Laser Concept

The main ingredient of the first quantum revolution, wave-particle duality, has led to inventions such as the transistor and the laser that are at the root of the information society.

Professor Dr. Alain Aspect

Experimental Physicist

Light Amplification by the Stimulated Emission of Radiation or LASER is an artificial light generated by a device that produces intense beams of light which are monochromatic, coherent, directional, and highly non-divergent. The wavelength of laser light is extremely pure (monochromatic or single color) when compared to other sources of light, and all of the photons that make up the laser beam have a fixed phase relationship (coherence) with respect to one another. Laser light typically have very low divergence, they can travel over great distances and can also be focused into a very small spot with a very high energy density. Figure 1.1 expresses these properties of laser light.

Figure 1.1 Laser and Characteristics of Lasers 

As mentioned, laser light is not found in nature so it is made artificially by a device which contains three components (Figure 1.2):

Figure 1.2: A Sample Laser Device

  1. Lasing material or gain or active medium usually solid (crystals, glasses and semiconductors); liquid (organic solvents and dyes; example: dye lasers); or gas. The type of laser is usually named after the lasing medium, and this is also the main factor determining the type of pump required and the wavelength of the resulting laser light.)
  2. External energy source or pump (which may be an electric current or discharge, flash lamp, light from another laser, or a chemical reaction).
  3. Optical resonator (this is laser’s simplest form consists of two parallel mirrors: a highly reflective mirror and a partially reflective mirror, also called output coupler.)

To explain internal mechanism of laser generation we need to take help of atomic theory, moreover, to avoid complexity we will describe using classical atomic theory which is sufficient to explain the principle of laser operation rather than modern atomic theory. According to classical theory atomic structure as a central nucleus composed of protons and neutrons surrounded by a cloud of electrons that orbit the nucleus in a series of discrete orbitals. When energy is supplied to the atom, the electrons move from their low-energy orbitals near the nucleus to high-energy orbitals further away. The atom is said to absorb energy, and move from the ground state energy level (E1) to an excited level (E2). An electron in a high-energy orbital eventually returns to the low-energy orbital. As it does so, the difference in energy is released in the form of a photon, which has random phase and direction. This process is called spontaneous emission, and is the same process which causes an incandescent bulb, neon light, fluorescent tube, cathode ray tube or heating element to produce light.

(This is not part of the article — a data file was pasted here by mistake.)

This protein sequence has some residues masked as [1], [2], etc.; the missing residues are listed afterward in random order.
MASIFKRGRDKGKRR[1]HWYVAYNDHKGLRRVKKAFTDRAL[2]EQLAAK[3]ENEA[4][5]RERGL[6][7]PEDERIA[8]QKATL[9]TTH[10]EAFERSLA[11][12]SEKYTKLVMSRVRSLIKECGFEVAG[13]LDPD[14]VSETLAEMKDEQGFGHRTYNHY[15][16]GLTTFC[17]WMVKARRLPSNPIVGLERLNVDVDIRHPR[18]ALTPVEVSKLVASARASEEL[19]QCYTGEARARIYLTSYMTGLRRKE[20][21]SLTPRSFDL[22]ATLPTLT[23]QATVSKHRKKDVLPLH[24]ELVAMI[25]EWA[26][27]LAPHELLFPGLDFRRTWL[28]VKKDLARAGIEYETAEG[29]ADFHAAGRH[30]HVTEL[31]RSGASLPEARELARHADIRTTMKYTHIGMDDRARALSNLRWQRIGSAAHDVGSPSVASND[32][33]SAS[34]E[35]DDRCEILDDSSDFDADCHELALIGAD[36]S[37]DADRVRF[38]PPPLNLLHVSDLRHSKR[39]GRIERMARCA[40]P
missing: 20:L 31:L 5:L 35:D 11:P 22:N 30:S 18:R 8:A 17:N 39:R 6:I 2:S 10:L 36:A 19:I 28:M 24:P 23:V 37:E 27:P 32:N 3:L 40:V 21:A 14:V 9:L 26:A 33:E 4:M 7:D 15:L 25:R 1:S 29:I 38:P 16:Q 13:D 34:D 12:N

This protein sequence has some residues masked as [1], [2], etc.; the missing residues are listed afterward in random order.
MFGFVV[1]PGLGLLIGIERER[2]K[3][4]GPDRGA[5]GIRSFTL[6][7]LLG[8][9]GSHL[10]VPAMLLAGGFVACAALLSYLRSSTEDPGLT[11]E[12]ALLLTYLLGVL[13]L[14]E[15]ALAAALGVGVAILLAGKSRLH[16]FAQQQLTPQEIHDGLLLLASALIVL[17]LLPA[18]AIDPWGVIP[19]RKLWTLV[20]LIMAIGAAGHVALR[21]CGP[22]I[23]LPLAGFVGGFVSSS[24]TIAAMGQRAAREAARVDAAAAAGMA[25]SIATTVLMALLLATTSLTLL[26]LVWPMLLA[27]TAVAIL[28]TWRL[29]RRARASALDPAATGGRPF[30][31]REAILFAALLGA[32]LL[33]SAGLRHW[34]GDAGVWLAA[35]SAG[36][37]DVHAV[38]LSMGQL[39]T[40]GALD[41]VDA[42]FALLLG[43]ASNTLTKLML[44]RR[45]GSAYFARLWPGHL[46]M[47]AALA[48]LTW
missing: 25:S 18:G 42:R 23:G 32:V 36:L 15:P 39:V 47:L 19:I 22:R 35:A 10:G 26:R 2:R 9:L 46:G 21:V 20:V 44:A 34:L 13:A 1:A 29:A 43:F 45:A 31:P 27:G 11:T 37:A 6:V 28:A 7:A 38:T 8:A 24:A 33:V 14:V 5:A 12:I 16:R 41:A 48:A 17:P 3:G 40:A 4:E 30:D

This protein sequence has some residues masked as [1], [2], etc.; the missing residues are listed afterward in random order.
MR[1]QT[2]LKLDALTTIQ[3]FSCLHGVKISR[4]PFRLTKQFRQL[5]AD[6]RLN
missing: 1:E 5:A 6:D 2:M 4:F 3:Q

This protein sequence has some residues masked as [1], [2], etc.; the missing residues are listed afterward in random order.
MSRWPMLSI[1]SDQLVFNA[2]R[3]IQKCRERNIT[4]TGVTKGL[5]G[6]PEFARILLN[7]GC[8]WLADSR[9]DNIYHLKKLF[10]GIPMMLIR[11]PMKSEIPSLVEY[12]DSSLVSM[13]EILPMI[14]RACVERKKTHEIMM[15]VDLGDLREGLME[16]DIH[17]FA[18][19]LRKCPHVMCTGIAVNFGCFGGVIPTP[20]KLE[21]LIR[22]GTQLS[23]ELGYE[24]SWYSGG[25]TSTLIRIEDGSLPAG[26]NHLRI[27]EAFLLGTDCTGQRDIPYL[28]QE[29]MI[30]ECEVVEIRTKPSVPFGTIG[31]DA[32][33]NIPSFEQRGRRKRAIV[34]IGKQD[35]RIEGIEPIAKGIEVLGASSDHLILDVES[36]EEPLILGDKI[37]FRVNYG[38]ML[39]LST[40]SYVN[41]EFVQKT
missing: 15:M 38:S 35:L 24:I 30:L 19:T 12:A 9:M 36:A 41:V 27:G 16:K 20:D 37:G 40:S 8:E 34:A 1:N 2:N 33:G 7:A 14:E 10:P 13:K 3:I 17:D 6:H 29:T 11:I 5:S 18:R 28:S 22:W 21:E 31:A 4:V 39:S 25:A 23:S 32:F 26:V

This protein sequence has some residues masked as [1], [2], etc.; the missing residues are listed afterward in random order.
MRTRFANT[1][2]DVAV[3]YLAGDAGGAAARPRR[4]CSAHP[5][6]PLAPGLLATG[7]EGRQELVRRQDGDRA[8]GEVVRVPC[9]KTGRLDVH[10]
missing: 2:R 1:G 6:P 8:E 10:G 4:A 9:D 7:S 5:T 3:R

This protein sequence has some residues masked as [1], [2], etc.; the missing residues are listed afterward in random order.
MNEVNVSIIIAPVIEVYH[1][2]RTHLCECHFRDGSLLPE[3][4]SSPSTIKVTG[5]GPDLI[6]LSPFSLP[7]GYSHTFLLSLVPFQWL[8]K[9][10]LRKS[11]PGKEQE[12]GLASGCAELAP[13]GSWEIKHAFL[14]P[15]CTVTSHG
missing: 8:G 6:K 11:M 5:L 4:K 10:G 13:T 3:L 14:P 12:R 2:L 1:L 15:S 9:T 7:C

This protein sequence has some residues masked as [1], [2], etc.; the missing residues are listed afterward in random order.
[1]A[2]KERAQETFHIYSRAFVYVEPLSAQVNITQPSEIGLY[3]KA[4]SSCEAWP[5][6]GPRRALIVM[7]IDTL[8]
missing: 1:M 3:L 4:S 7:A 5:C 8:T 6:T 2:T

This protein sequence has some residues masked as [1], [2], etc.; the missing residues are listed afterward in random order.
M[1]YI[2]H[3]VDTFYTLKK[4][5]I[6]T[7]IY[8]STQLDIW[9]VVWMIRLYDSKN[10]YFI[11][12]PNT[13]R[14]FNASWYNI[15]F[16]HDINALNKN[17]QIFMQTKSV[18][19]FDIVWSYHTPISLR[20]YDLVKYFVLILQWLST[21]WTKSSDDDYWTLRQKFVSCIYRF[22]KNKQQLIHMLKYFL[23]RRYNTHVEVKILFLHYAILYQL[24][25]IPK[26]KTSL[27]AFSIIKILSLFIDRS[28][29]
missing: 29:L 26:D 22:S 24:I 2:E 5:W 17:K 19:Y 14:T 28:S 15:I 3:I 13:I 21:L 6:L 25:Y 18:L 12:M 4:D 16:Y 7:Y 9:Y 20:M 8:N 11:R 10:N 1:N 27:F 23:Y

The photon will have a frequency v and energy hv given by E2E1 = hv, where h is Planck’s constant 6.63 × 10–24 J/s Hence, the wavelength of the light produced is determined by the amount of energy released when the electron returns to a lower orbital, and may be within the visible spectrum or beyond it (i.e. infrared or ultraviolet). If the photon collides with other excited electrons in the lasing medium, it will cause a second photon to be released which is identical to the original photon in its direction, phase, polarization and energy (wavelength). This is called stimulated emission. A cascade effect occurs as photons stimulate the emission of more photons, resulting in amplification or optical gain. The photons are initially released in random directions. However, as the chain reaction progresses, photons are reflected back and forth between the mirrors, and soon all atoms emit light along this axis. The output coupler is partially reflective, and allows a small number of photons to escape from the lasing medium. This is the usable laser light, which is directed to the target via a delivery system of fiber-optic light guides for visible light or a series of mirrors for infrared. For sustained laser action to occur, the majority of atoms must be maintained in the excited state (population inversion) by the continuous input of energy from the pump. If pumping is intermittent, a pulsed laser will result (Silfvast, 2004; Williams, 2008).

Reference: 

Silfvast, W. T. (2004). Laser Fundamentals. Cambridge University Press.

Williams, D. (2008). Laser basics. Anaesthesia & Intensive Care Medicine, 9(12), 550-552

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